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San Francisco’s Queen of Vice uncovers the story of one of the most skilled, high-priced, and corrupt abortion entrepreneurs in America. Even as Prohibition was the driving force behind organized crime, abortions became the third-largest illegal enterprise as state and federal statutes combined with changing social mores to drive abortionists into hiding. Inez Brown Burns, a notorious socialite and abortionist in San Francisco, made a fortune providing her services to desperate women throughout California. Beginning in the 1920s, Burns oversaw some 150,000 abortions until her trial and conviction brought her downfall.
In San Francisco’s Queen of Vice, Lisa Riggin tells the story of the rise and fall of San Francisco’s “abortion queen” and explores the rivalry between Burns and the city’s newly elected district attorney, Edmund G. “Pat” Brown (father of the present governor of California). Pledging to clean up the graft-ridden city, Brown exposed the hidden yet not-so-secret life of backroom deals, political payoffs, and corrupt city cops. Through the arrest, prosecution, and conviction of Burns, Brown used his success as a stepping-stone for his political rise to California’s governor’s mansion.
Featuring an array of larger-than-life characters, Riggin shows how Cold War domestic ideology and the national quest to return to a more traditional America quickly developed into a battle against internal decay. Based on a combination of newspaper accounts, court records, and personal interviews, San Francisco’s Queen of Vice reveals how the drama played out in the life and trial of one of the wealthiest women in California history.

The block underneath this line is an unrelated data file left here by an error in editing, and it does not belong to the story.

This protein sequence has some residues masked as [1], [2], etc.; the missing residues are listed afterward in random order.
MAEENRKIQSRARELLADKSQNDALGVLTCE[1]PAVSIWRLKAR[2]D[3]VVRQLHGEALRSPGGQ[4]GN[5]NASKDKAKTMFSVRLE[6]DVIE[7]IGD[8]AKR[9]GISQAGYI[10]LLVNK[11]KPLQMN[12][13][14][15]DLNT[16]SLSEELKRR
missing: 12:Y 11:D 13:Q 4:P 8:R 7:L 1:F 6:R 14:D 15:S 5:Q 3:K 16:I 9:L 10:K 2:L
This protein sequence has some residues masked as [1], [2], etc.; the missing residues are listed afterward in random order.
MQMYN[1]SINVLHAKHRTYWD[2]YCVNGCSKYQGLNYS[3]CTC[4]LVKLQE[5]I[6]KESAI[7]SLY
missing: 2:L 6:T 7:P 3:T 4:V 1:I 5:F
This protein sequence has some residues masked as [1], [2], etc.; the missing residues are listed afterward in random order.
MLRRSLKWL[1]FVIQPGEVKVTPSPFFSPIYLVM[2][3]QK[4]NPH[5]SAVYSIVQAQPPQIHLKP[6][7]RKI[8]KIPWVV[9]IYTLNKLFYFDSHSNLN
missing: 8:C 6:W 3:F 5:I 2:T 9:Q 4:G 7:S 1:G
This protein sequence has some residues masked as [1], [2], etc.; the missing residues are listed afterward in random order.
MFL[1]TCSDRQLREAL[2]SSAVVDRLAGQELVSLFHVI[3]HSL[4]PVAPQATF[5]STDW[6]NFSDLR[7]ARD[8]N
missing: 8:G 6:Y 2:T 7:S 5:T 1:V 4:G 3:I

About the Author
Lisa Riggin teaches history at California State University, Fullerton.
"Lisa Riggin's San Francisco’s Queen of Vice . . . tells with impressive research the story of abortionist Inez Brown Burns."—Marvin Olasky, World Magazine
"An important, timely book and an enjoyable read."—Rebecca Kluchin, Journal of American History
“With a novelist’s eye for detail and pacing, Lisa Riggin recounts a chapter of San Francisco history that mixes vice and virtue as only the City by the Bay can. . . . It is a gripping narrative that chronicles America’s struggle with an issue that remains a critical political battleground even today.”—Ethan Rarick, author of California Rising: The Life and Times of Pat Brown
“Lisa Riggin has penned an insightful, entertaining, and important book that reads almost like a novel. . . . A must-read for anyone interested in twentieth-century California history and the slippery relationship between politics, society, and culture.”—Kathleen A. Cairns, author of The Case of Rose Bird: Gender, Politics, and the California Courts